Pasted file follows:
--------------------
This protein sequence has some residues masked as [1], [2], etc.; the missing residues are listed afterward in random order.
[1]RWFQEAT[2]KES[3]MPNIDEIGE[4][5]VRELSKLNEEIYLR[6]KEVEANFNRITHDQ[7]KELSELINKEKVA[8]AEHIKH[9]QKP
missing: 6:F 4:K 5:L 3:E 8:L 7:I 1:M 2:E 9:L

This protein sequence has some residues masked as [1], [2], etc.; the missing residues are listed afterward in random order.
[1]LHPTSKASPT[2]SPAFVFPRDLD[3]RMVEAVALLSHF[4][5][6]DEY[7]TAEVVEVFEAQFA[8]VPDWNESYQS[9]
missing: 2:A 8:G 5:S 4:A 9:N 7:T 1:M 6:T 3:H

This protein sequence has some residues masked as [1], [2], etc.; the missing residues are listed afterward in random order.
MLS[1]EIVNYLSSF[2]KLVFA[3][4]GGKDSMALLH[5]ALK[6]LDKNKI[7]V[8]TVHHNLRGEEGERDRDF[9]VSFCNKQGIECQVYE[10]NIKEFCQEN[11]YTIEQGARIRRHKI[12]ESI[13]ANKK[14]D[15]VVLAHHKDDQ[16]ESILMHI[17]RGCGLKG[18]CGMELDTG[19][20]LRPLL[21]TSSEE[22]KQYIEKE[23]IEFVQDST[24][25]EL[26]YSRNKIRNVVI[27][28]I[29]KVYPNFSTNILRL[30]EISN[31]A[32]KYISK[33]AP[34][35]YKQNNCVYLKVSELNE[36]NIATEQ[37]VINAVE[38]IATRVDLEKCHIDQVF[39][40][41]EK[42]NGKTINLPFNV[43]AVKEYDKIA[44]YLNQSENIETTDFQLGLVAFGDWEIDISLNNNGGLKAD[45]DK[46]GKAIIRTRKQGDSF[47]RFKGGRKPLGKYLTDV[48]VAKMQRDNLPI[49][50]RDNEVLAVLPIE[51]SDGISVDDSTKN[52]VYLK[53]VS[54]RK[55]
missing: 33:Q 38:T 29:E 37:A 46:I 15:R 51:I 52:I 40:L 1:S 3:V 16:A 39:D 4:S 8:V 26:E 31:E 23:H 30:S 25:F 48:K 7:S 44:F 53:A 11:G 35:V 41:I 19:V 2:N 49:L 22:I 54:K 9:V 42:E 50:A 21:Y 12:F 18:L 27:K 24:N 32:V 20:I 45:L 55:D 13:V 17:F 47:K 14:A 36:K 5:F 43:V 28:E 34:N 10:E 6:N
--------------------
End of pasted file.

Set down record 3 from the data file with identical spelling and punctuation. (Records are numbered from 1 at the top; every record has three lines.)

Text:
This protein sequence has some residues masked as [1], [2], etc.; the missing residues are listed afterward in random order.
MLS[1]EIVNYLSSF[2]KLVFA[3][4]GGKDSMALLH[5]ALK[6]LDKNKI[7]V[8]TVHHNLRGEEGERDRDF[9]VSFCNKQGIECQVYE[10]NIKEFCQEN[11]YTIEQGARIRRHKI[12]ESI[13]ANKK[14]D[15]VVLAHHKDDQ[16]ESILMHI[17]RGCGLKG[18]CGMELDTG[19][20]LRPLL[21]TSSEE[22]KQYIEKE[23]IEFVQDST[24][25]EL[26]YSRNKIRNVVI[27][28]I[29]KVYPNFSTNILRL[30]EISN[31]A[32]KYISK[33]AP[34][35]YKQNNCVYLKVSELNE[36]NIATEQ[37]VINAVE[38]IATRVDLEKCHIDQVF[39][40][41]EK[42]NGKTINLPFNV[43]AVKEYDKIA[44]YLNQSENIETTDFQLGLVAFGDWEIDISLNNNGGLKAD[45]DK[46]GKAIIRTRKQGDSF[47]RFKGGRKPLGKYLTDV[48]VAKMQRDNLPI[49][50]RDNEVLAVLPIE[51]SDGISVDDSTKN[52]VYLK[53]VS[54]RK[55]
missing: 33:Q 38:T 29:E 37:A 46:I 15:R 51:I 52:I 40:L 1:S 3:V 16:A 39:D 4:S 8:V 26:E 31:E 23:H 30:S 25:F 48:K 7:S 44:F 53:A 11:G 35:V 41:I 19:V 2:N 49:L 22:I 54:K 9:V 42:E 50:A 21:Y 12:F 18:L 27:K 24:N 32:V 20:I 45:L 55:D 13:V 17:F 47:K 14:A 36:K 5:F 43:V 28:E 34:N 10:E 6:N